National Catholic Reporter
20 May, 1994 page 5
VATICAN IS RIDICULED AT POPULATION MEETING
NATIONS AGAINST POPE MAY BE CAIRO SCENARIO
By PATRICIA LEFEVERE Special Report Writer-Analysis
NEW YORK — It was no secret that the upcoming International Conference on Population and Development, to be held in Cairo, Egypt, in September, was shaping up to be a face-off between the Vatican and almost every other state over the issues of human reproduction. A gloves off preview took place during the third preparatory committee session known as PrepCom3 — held at U.N. headquarters here from April 4-22.
Not only was the Vatican delegation chided by the committee chairman when it asserted that the ICPD's Final Draft Document lacked “moral vision," but it was daily pilloried in news conferences, at several meetings held by nongovernmental organizations and in the independent daily circulating at the United Nations, The Earth Times.
An Earth Times cartoon strip portrayed John Paul II as “the popelator ..... rescuing the unborn from the infertility infidels" and cast Msgr. Diarmuid Martin as a winged messenger of the "Holy Seemen” who remained “contra contraception." Martin, secretary of the Pontifical Council for Justice and Peace, headed the Holy See's 10-person delegation to the conference.
What lay behind the ridicule? Was all the criticism proof — as the Catholic League for Religious and Civil Rights asserted — that the conference was “poisoned with the toxin of anti-Catholicism?” Or was the Holy See guilty of duplicity as charged in a full-page Earth Times ad signed by more than 200 diverse groups on six continents? “The Vatican claims to defend life while at the same time opposing the measures necessary to save women's lives, including modern contraception, condoms, safe abortions and women's rights," it read.
From the opening of PrepCom3, Martin said the Holy See had three reservations about the draft document: an individualism with adverse implications for the family, a call for giving contraceptives to youth and support for abortion. The pope had made his opposition to the document known in a March 18 meeting with Nafis Sadik, director of the U.N. Population Funds.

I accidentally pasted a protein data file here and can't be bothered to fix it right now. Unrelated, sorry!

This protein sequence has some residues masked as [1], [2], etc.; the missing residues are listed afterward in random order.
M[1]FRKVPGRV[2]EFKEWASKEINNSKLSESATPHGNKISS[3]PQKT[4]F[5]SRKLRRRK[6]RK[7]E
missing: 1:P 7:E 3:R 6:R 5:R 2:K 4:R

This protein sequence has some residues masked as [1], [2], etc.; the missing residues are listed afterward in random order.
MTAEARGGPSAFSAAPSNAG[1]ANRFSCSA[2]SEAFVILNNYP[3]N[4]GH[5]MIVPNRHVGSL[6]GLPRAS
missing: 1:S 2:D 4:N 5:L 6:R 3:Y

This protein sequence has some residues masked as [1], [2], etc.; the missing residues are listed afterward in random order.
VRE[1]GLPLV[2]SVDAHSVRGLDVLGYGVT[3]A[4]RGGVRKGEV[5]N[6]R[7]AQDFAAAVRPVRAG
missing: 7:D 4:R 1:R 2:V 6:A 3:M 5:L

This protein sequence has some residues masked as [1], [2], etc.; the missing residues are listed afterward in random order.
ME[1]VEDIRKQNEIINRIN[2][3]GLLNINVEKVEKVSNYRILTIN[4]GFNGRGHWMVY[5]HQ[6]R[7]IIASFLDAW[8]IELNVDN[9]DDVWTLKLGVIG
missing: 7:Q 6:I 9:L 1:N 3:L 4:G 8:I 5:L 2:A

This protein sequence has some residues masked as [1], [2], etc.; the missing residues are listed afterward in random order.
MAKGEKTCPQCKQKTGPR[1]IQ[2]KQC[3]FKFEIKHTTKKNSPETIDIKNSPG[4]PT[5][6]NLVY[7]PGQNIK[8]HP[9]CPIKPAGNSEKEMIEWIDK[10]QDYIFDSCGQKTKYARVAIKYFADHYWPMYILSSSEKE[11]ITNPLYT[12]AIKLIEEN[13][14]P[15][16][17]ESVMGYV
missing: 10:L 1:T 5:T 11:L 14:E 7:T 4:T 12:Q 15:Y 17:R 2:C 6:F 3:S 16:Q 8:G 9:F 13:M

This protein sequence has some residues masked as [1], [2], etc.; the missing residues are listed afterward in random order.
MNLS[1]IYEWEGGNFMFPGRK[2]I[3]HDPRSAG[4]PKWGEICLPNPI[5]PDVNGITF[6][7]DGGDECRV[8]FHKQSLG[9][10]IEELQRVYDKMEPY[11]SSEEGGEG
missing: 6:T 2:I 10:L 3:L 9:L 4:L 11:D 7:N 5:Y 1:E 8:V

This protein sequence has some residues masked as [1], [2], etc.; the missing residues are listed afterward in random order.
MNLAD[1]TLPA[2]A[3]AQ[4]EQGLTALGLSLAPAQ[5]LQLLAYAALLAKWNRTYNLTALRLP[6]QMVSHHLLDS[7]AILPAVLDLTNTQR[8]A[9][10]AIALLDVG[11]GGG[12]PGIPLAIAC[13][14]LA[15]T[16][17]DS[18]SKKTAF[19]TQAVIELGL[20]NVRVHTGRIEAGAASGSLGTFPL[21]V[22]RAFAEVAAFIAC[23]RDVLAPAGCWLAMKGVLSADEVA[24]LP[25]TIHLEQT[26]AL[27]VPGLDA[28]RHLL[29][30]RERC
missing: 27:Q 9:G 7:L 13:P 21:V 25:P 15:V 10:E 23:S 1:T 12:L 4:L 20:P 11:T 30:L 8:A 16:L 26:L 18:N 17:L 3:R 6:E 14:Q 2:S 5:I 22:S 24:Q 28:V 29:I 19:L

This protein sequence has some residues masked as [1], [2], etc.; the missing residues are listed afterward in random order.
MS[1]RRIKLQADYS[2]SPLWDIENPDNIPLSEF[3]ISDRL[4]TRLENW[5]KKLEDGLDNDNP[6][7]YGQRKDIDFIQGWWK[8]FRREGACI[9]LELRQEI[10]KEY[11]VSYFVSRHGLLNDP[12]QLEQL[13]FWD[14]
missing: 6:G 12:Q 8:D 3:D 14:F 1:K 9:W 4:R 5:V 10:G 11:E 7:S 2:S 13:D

Later he called a meeting of all diplomats accredited to the Vatican, conveying to them his “extreme disappointment” with the text and following this with a letter to world leaders indicating its faults. On the final day of the conference, John Paul telephoned President Clinton, informing him of his anxiety over Cairo's proposed 20-year plan of action.
Before that call, U.S. Ambassador to the Vatican Raymond Flynn spent four days in Washington briefing U.S. officials on the pope's concerns. During all the diplomatic maneuvering, New York's Cardinal John O'Connor led the attack at home, devoting his weekly Catholic New York columns of April 7, 14 and 21 to stinging attacks on U.S. population policy, which he characterized as “ideological imperialism" stemming from a “messianic obsession" with controlling world population.
Those the United States wished to control, he wrote, are “the black poor, the brown poor, the Latino poor, the Asian poor, the African poor, the Middle Eastern poor." O'Connor, the pope and even feminist activist Bella Abzug, a former member of Congress from New York, found that the U.N. document lacked explanations of how developed nations can lower their consumption patterns so that the poor can obtain life's necessities.
Ideological ties did not line up neatly into East-West or North-South lines as they'd done at other PrepComs. Instead battle lines were drawn with the Holy See and the eight Central and Latin American nations in its corner — joined at times by Iran and Turkey — opposed by the United States and its supporters in Europe and across much of the Third World.
Martin complained that the Holy See's team of 10 was outgunned by the U.S. delegation, which was 30 strong. He said the Clinton government had striven to have abortion inserted throughout the 87-page document and access to abortion was an integral part of U.S. population policy.